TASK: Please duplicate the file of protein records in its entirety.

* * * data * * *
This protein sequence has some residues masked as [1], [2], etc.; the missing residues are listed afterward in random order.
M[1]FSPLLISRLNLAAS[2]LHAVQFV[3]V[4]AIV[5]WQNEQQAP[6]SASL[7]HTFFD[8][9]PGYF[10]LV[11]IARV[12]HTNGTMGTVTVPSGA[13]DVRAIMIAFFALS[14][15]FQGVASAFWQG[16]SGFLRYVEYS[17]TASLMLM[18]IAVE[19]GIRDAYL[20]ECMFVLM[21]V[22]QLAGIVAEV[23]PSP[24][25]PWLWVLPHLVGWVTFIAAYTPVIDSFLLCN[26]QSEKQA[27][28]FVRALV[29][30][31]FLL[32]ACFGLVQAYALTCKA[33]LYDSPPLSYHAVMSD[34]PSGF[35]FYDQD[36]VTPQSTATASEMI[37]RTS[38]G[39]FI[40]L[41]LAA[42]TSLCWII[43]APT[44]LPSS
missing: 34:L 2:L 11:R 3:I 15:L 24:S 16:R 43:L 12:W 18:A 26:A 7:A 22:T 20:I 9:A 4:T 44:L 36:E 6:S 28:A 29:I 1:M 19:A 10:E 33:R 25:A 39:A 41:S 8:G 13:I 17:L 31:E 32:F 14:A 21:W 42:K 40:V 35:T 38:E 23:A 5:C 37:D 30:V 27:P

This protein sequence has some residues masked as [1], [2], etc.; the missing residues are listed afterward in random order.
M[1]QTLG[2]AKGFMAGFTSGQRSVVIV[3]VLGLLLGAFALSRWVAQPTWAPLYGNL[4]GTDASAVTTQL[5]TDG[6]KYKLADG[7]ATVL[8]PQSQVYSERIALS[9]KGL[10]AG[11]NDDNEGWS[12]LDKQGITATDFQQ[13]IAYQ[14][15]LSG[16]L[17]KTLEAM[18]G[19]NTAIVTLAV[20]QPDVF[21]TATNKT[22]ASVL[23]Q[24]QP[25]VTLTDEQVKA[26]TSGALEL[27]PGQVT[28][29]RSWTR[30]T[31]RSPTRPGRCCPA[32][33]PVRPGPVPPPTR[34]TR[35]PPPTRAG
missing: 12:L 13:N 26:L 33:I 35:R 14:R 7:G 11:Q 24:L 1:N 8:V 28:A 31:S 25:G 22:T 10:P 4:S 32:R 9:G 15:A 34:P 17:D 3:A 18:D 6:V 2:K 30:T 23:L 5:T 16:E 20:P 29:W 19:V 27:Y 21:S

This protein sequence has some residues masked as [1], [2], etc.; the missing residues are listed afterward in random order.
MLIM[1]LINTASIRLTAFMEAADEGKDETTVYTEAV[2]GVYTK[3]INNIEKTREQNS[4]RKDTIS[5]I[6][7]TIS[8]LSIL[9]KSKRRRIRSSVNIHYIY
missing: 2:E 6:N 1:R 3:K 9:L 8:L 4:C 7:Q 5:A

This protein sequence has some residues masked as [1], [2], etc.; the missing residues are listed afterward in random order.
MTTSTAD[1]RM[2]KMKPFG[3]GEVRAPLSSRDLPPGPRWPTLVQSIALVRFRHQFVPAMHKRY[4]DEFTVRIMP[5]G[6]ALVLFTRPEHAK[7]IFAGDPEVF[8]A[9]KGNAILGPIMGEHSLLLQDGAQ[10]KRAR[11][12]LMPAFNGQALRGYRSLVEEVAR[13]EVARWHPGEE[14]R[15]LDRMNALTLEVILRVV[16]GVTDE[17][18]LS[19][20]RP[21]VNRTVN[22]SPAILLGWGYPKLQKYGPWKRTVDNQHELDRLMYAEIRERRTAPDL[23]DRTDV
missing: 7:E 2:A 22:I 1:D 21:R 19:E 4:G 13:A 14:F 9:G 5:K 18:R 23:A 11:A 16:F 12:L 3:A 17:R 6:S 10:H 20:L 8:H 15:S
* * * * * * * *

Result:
This protein sequence has some residues masked as [1], [2], etc.; the missing residues are listed afterward in random order.
M[1]FSPLLISRLNLAAS[2]LHAVQFV[3]V[4]AIV[5]WQNEQQAP[6]SASL[7]HTFFD[8][9]PGYF[10]LV[11]IARV[12]HTNGTMGTVTVPSGA[13]DVRAIMIAFFALS[14][15]FQGVASAFWQG[16]SGFLRYVEYS[17]TASLMLM[18]IAVE[19]GIRDAYL[20]ECMFVLM[21]V[22]QLAGIVAEV[23]PSP[24][25]PWLWVLPHLVGWVTFIAAYTPVIDSFLLCN[26]QSEKQA[27][28]FVRALV[29][30][31]FLL[32]ACFGLVQAYALTCKA[33]LYDSPPLSYHAVMSD[34]PSGF[35]FYDQD[36]VTPQSTATASEMI[37]RTS[38]G[39]FI[40]L[41]LAA[42]TSLCWII[43]APT[44]LPSS
missing: 34:L 2:L 11:R 3:I 15:L 24:S 16:R 43:L 12:W 18:A 26:A 7:A 22:T 20:I 9:A 4:T 44:L 36:E 6:S 28:A 29:I 1:M 19:A 10:E 33:R 25:A 39:A 41:S 8:G 13:I 17:L 31:E 32:F 14:A 21:W 42:K 40:V 35:T 38:E 23:A 5:C 37:D 30:V 27:P

This protein sequence has some residues masked as [1], [2], etc.; the missing residues are listed afterward in random order.
M[1]QTLG[2]AKGFMAGFTSGQRSVVIV[3]VLGLLLGAFALSRWVAQPTWAPLYGNL[4]GTDASAVTTQL[5]TDG[6]KYKLADG[7]ATVL[8]PQSQVYSERIALS[9]KGL[10]AG[11]NDDNEGWS[12]LDKQGITATDFQQ[13]IAYQ[14][15]LSG[16]L[17]KTLEAM[18]G[19]NTAIVTLAV[20]QPDVF[21]TATNKT[22]ASVL[23]Q[24]QP[25]VTLTDEQVKA[26]TSGALEL[27]PGQVT[28][29]RSWTR[30]T[31]RSPTRPGRCCPA[32][33]PVRPGPVPPPTR[34]TR[35]PPPTRAG
missing: 12:L 13:N 26:L 33:I 35:R 14:R 7:G 11:Q 24:L 1:N 8:V 28:A 31:S 25:G 22:T 10:P 4:S 32:R 9:G 15:A 34:P 17:D 3:A 18:D 6:V 2:K 30:T 23:L 5:T 16:E 20:P 29:W 19:V 27:Y 21:S

This protein sequence has some residues masked as [1], [2], etc.; the missing residues are listed afterward in random order.
MLIM[1]LINTASIRLTAFMEAADEGKDETTVYTEAV[2]GVYTK[3]INNIEKTREQNS[4]RKDTIS[5]I[6][7]TIS[8]LSIL[9]KSKRRRIRSSVNIHYIY
missing: 2:E 6:N 1:R 3:K 9:L 8:L 4:C 7:Q 5:A

This protein sequence has some residues masked as [1], [2], etc.; the missing residues are listed afterward in random order.
MTTSTAD[1]RM[2]KMKPFG[3]GEVRAPLSSRDLPPGPRWPTLVQSIALVRFRHQFVPAMHKRY[4]DEFTVRIMP[5]G[6]ALVLFTRPEHAK[7]IFAGDPEVF[8]A[9]KGNAILGPIMGEHSLLLQDGAQ[10]KRAR[11][12]LMPAFNGQALRGYRSLVEEVAR[13]EVARWHPGEE[14]R[15]LDRMNALTLEVILRVV[16]GVTDE[17][18]LS[19][20]RP[21]VNRTVN[22]SPAILLGWGYPKLQKYGPWKRTVDNQHELDRLMYAEIRERRTAPDL[23]DRTDV
missing: 7:E 2:A 22:I 1:D 21:R 19:E 4:G 13:A 14:F 9:G 5:K 18:R 23:A 11:A 16:F 12:L 3:A 17:R 6:S 10:H 20:L 8:H 15:S